Kashmala Tariq was born in Lahore on January 24, 1972. In 1991 she graduated from from Kinnaird College for Women, Lahore in Maths, Stats and Economics. Her passion for law took her to Punjab University Law College from where she earned an LLB in 1996 and for higher degree in law, she proceeded to London School of Economics, U.K in 1999. She came back with LLM. At LSE she remained the President of the LSE Students’ Union between 1998 and 1999. She invested a number of years in practicing law with the famous firm of S M Zafar. To date she claims that law remains her passion but she was swept into politics by incidents in her life that were not really planned that way.
However, she claims that politics is not her passion – bringing a change is, and politics is just a means and a legitimate and only way towards achieving her goal. She got into politics very early in life. She was Secretary General of an Environmental NGO (Sath) from 1992 to 1995; and the President of the Peoples Students Federation (PSF) from 1993 to 1995. During her stay at LSE, she developed her political affiliations with ‘Pakistan Tehreek-e Insaf – Imran Khan’s brain child’. For two long years i.e. 1998 – 2000, she remained ‘Chief Organizer – Pakistan Tehreek-e Insaf UK’. But got disillusioned by lack of vision in party leadership.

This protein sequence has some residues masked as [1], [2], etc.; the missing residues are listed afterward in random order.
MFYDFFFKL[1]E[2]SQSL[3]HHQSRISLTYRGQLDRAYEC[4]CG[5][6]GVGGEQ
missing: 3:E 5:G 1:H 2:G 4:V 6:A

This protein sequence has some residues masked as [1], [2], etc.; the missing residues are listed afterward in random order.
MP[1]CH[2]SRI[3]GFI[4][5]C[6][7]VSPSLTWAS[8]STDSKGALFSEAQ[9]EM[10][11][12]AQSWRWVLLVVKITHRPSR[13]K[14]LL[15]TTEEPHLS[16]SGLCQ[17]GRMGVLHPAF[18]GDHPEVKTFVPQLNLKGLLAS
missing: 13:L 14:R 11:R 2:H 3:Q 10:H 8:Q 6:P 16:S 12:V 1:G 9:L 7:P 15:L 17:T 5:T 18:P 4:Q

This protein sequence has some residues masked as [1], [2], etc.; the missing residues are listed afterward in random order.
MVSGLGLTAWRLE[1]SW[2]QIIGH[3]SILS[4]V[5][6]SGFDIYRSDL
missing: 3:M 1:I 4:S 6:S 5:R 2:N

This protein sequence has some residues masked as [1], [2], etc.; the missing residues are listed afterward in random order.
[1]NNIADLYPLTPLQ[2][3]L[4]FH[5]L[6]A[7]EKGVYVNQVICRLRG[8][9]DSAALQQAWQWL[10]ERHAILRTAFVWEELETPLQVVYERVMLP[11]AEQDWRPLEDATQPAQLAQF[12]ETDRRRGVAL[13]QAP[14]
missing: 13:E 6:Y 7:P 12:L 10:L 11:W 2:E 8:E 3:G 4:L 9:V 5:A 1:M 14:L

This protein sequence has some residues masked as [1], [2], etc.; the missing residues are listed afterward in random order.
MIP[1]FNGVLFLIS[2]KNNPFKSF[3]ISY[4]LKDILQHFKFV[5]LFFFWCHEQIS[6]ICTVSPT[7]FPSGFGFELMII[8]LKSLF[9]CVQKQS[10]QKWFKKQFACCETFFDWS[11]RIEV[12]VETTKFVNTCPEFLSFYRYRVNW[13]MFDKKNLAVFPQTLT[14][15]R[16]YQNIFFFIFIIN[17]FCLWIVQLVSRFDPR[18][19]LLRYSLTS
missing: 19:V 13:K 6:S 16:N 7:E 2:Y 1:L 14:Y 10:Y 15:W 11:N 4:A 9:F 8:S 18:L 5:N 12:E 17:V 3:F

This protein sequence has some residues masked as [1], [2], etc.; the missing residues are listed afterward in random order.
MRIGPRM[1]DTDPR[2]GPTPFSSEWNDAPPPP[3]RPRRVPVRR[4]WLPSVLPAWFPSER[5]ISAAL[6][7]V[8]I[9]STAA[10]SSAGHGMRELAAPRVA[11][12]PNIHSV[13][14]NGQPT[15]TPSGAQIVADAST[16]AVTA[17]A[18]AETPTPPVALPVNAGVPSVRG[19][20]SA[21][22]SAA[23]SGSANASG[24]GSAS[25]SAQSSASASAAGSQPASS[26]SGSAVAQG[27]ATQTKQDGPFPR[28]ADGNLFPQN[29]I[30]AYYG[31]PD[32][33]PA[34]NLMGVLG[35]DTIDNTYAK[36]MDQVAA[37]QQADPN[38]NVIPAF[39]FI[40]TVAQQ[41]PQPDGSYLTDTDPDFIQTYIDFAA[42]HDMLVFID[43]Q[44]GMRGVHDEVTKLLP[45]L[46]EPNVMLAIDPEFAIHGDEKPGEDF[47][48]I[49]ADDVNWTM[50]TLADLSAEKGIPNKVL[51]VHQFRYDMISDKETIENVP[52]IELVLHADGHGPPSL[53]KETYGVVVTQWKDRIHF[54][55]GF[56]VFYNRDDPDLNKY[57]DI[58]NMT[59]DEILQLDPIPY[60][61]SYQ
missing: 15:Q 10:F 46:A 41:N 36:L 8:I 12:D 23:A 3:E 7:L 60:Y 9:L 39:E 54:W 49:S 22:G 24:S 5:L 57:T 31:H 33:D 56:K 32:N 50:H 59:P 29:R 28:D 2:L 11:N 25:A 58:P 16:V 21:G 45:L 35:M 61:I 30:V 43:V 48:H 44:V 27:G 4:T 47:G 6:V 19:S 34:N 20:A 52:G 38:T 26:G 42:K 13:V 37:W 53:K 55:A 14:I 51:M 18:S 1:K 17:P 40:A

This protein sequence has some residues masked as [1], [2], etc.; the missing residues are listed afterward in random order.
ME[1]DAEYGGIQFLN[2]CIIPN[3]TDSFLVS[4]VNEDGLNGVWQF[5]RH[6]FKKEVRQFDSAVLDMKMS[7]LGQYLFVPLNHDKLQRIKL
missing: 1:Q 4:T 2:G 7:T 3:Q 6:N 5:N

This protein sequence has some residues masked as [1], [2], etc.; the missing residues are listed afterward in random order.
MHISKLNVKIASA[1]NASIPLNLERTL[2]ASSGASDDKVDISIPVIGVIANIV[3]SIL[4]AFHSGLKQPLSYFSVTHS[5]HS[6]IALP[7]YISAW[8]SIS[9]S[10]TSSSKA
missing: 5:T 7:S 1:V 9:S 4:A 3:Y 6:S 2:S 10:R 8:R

Ms Kashmala Tariq’s political career did start in her student life, but she her mainstream political career can be traced to her becoming the Chief Organizer of PTI in UK. On her return to Pakistan, she joined PML (Q). She was attracted to the moderate-Pakistan concept of Musharraf and remained one of his die hard supporters and admirers for a long time. However, now she feels that Musharraf too lost his way towards the end and became more concerned with his own survival than with his vision for the country. She is in general disillusioned by all the leaders in this country. She thinks that after Jinnah the country never got a sincere and capable leader and that is why we cannot show any improvement in our situation.
Kashmala Tariq was elected to the Parliament in Pakistan on a Women Reserved Seat in the Punjab Province. In her nine year long career in mainstream politics she has been groomed. Her open mannerism and courage earned her respect of her colleagues and media. Her background in law enabled her to contribute in major changes like formation of women protection bill and hudood ordinances.